Trump was known for his aggressive approach to building the Generals, and he made several high-profile signings, including Heisman Trophy-winning running back Herschel Walker and quarterback Doug Flutie. He also made several controversial statements regarding the league’s future, including his desire for the USFL to compete directly with the NFL by moving to a fall schedule and merging with the NFL.

Trump’s involvement with the league significantly impacted its financial and strategic decisions. He pushed for the league to move from a spring schedule to a fall schedule to compete head-to-head with NFL and for the league to expand its teams, which many argue led to the league’s financial downfall.

In addition to his involvement with the Generals, Trump was also one of the driving forces behind the USFL’s antitrust lawsuit against the NFL, which was filed in 1986. The lawsuit, which claimed that the NFL had violated antitrust laws by monopolizing the market for professional football, ultimately resulted in the NFL being forced to pay a large settlement, but it was not enough to save the USFL, which folded shortly after the lawsuit was filed.

Despite the USFL’s failure, Trump’s involvement with the league helped to establish him as a major figure in the world of professional sports, and his experience as an owner would later serve as a stepping stone to his other business ventures and ultimately to his presidency.

USFL vs NFL Lawsuit

The United States Football League (USFL) filed an antitrust lawsuit against the National Football League (NFL) in 1986, claiming that the NFL had violated antitrust laws by monopolizing the market for professional football. The lawsuit was a result of the USFL’s failed attempts to compete with the NFL and was seen as a last-ditch effort to save the struggling league.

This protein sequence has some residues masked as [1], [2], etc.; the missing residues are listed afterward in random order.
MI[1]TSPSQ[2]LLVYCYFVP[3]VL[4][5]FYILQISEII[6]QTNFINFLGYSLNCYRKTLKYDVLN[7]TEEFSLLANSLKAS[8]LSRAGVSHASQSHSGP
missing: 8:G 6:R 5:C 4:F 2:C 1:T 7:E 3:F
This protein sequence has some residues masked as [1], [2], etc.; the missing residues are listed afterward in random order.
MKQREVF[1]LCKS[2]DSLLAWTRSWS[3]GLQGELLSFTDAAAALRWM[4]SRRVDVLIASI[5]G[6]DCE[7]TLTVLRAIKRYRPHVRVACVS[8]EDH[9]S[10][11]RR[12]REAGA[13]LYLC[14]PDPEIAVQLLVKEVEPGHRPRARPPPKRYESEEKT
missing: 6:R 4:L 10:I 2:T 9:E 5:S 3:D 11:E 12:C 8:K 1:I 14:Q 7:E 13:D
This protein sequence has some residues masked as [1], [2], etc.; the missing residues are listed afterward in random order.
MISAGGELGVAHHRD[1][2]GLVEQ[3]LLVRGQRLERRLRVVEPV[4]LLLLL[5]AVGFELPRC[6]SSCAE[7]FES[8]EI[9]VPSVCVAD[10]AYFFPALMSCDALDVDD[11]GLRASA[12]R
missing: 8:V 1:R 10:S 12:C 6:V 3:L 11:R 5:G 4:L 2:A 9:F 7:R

The USFL claimed that the NFL had an illegal monopoly on professional football in the United States and that the league had used its dominant position to prevent the USFL from gaining a foothold in the market. The USFL also claimed that the NFL had used its control over television contracts and other forms of media coverage to limit the exposure of the USFL and its teams.

The trial lasted five months and was highly publicized, with both sides presenting evidence and calling witnesses to support their claims. At the end of the trial, the jury found that the NFL had indeed violated antitrust laws but awarded the USFL only $1 in damages, which was trebled to $3. This award was seen as a symbolic victory for the USFL and was not enough to keep the league alive.

The USFL folded shortly after the lawsuit was filed, and the NFL emerged victorious.

Overall, the USFL’s antitrust lawsuit against the NFL was seen as a David and Goliath type of story, where a small league tried to challenge a much larger and established league but ultimately failed.

The USFL’s legacy is that of a league that was ahead of its time in its attempt to challenge the NFL but was ultimately undone by financial and strategic missteps.

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Mark is the founder and editor of USFL News Hub. The site was started in February of 2022. He is an expert on all things spring football related. Contact him directly by emailing mark.perry@usflnewshub.com

4 Comments

4 Comments

  1. Ken Granito

    January 16, 2023 at 12:57 am